Reflecting on the broad theme of this panel reminded me of IATA’s vision statement: To be the force for value creation and innovation driving a safe, secure and profitable air transport industry that sustainably connects and enriches our world. In short, we want to deliver value to make air transport a successful driver of social and economic development. I have no doubt that we all share the same goal.
Three billion people travel annually. About a third of world trade is delivered by air. Aviation supports some 57 million jobs. And aviation connectivity has re-dimensioned our big world into a global community. And it is our responsibility to work together to support its future success. Despite all the good that aviation delivers, it’s a challenging business.
The perennial problem of pathetic profitability illustrates the point. Last year we made $2.50 for every passenger carried (on average). We will do a bit better this year. But closing the gap between the 7-8% returns needed to recover the industry’s cost of capital and where we are today will need some fundamental changes. As industry partners and stakeholders, we need to find ways to help aviation thrive—to grow connectivity, raise service levels and invest in a sustainable future. The team that can make this happen is broadly represented here today—airports, air navigation service providers and our business partners in the tourism and cargo value chains. And of course, our government partners play the critical role of ensuring safe and secure operations on a level playing field.
I see three critical elements for addressing our issues and building success:
- The first is identifying and committing to common goals. We are in this together and there are many areas on which to cooperate.
- The second is global standards. There is no better example than safety—our industry’s top priority—to illustrate what can be achieved with the successful application of global standards. Last year was the safest in aviation history with not a single modern jet hull-loss among IATA’s 240 member airlines.
- And the third element is striking the right balance between what regulation can do best and those areas where market forces should take the lead.
“Passenger rights” provides a good illustration. The common goal is to ensure that passengers arrive safely, on time, and satisfied. And when things go wrong, we want to minimize the inconvenience. Global standards play a role because we want all passengers to have a clear understanding of rights and responsibilities—even when traveling internationally. IATA’s working paper addresses the issue by outlining simple guarantees that could be applied globally. And the balance between regulation and market forces is met by ensuring that airlines have the freedom to respond to passengers in the way that best meets their needs—guided by the disciplining hand of the market.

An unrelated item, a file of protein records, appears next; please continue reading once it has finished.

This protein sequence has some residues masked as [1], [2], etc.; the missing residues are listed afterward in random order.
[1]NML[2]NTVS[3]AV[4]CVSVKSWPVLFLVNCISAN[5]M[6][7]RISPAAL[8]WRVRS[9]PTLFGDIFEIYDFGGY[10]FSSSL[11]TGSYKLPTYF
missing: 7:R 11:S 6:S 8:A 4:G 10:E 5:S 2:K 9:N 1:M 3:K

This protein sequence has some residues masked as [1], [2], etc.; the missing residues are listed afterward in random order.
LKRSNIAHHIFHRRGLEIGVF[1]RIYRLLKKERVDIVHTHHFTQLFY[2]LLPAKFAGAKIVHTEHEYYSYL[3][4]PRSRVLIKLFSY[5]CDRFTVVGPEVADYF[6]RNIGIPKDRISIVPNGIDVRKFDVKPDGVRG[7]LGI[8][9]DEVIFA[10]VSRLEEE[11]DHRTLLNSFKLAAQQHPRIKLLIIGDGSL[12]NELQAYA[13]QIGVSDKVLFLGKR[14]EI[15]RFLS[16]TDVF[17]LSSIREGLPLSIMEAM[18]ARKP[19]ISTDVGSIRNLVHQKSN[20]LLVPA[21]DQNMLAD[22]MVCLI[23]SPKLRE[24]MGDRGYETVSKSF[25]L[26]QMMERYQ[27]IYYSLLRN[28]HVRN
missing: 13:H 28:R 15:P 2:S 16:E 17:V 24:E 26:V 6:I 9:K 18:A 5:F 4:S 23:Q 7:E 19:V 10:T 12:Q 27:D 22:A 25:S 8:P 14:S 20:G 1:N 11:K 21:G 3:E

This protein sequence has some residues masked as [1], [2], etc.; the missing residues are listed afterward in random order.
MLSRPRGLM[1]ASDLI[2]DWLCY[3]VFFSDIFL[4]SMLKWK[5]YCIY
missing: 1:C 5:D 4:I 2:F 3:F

The same approach could be applied to what is likely to be the most contentious issue at this Assembly—achieving carbon-neutral growth from 2020 (CNG2020). CNG2020 is a common goal for both industry and governments. And there is a common understanding that a package of measures are needed—improvements in technology, more efficient infrastructure and better operations. These alone will not get us to CNG2020. Market-based measures (MBM) will have to fill the gap at least on a temporary basis.
The approach to MBM’s must be global—a global standard if you will. Aviation is a global industry. Managing emissions is a global challenge. Achieving consensus on a global MBM is a politically charged and difficult task. The only way to get there is by keeping focused on achieving the common goal—CNG2020. That means avoiding being sidetracked by regional discussions.
Last year one regional scheme—the extraterritorial application of the EU Emission Trading Scheme (ETS)—took us to brink of a trade war until cooler heads prevailed. The clock is stopped. But that dispute has cast a strong shadow in the run-up to the Assembly discussions and we must not let it become a distraction to achieving what could be a truly historic outcome.
I know first-hand the delicate balance that must be struck. We achieved a consensus among our members to support a global mandatory carbon offsetting scheme to manage aviation’s post-2020 emissions’ growth. We had to take in various positions of airlines, but in the end we found a way forward.
We are the first global industry to come this far on environment. And I hope that this will provide inspiration for the delicate discussions that will happen here over the next two week. Had we focused on the exceptions and difficulties, we would never have achieved agreement. But we kept our eyes on the CNG2020 goal. As a result of building a common understanding of our future, the way towards that future becomes clear.
The three pronged approach of common goals, global standards and the right balance between market forces and regulation can be applied to all twelve working papers that IATA has submitted. Many of them will be discussed during the course of this symposium. So I will end my opening remarks here. I look forward to a robust discussion on how we can collectively contribute value to the aviation industry that will build a stronger foundation for aviation’s future success.